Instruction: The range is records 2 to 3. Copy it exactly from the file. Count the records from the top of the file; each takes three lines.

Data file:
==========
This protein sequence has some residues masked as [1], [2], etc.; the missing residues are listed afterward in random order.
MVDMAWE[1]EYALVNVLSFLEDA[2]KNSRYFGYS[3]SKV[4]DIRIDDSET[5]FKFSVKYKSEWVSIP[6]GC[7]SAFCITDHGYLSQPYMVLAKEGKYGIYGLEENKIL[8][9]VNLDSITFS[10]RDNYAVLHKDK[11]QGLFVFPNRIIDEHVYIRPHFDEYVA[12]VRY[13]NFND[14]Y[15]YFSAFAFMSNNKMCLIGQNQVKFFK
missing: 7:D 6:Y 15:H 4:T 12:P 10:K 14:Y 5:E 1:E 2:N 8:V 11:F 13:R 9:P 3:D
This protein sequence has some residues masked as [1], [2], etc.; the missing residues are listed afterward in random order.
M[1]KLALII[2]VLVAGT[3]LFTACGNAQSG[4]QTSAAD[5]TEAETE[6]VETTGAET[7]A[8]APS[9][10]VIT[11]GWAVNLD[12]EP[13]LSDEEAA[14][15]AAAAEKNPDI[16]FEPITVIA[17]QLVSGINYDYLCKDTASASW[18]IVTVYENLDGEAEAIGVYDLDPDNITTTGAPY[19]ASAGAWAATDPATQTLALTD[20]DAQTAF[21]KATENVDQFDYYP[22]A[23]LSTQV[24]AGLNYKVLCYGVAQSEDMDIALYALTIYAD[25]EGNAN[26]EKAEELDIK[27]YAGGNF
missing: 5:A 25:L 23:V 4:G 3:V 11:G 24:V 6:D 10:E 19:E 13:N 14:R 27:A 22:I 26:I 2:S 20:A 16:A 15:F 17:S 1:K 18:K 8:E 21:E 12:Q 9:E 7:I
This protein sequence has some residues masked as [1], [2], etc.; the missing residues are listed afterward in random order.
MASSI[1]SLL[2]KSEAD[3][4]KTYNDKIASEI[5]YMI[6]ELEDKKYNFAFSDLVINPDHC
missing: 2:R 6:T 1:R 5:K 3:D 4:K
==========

This protein sequence has some residues masked as [1], [2], etc.; the missing residues are listed afterward in random order.
M[1]KLALII[2]VLVAGT[3]LFTACGNAQSG[4]QTSAAD[5]TEAETE[6]VETTGAET[7]A[8]APS[9][10]VIT[11]GWAVNLD[12]EP[13]LSDEEAA[14][15]AAAAEKNPDI[16]FEPITVIA[17]QLVSGINYDYLCKDTASASW[18]IVTVYENLDGEAEAIGVYDLDPDNITTTGAPY[19]ASAGAWAATDPATQTLALTD[20]DAQTAF[21]KATENVDQFDYYP[22]A[23]LSTQV[24]AGLNYKVLCYGVAQSEDMDIALYALTIYAD[25]EGNAN[26]EKAEELDIK[27]YAGGNF
missing: 5:A 25:L 23:V 4:G 3:V 11:G 24:V 6:D 10:E 19:E 13:N 14:R 27:A 22:I 26:I 2:S 20:A 16:A 15:F 17:S 1:K 18:K 8:E 21:E 12:Q 9:E 7:I
This protein sequence has some residues masked as [1], [2], etc.; the missing residues are listed afterward in random order.
MASSI[1]SLL[2]KSEAD[3][4]KTYNDKIASEI[5]YMI[6]ELEDKKYNFAFSDLVINPDHC
missing: 2:R 6:T 1:R 5:K 3:D 4:K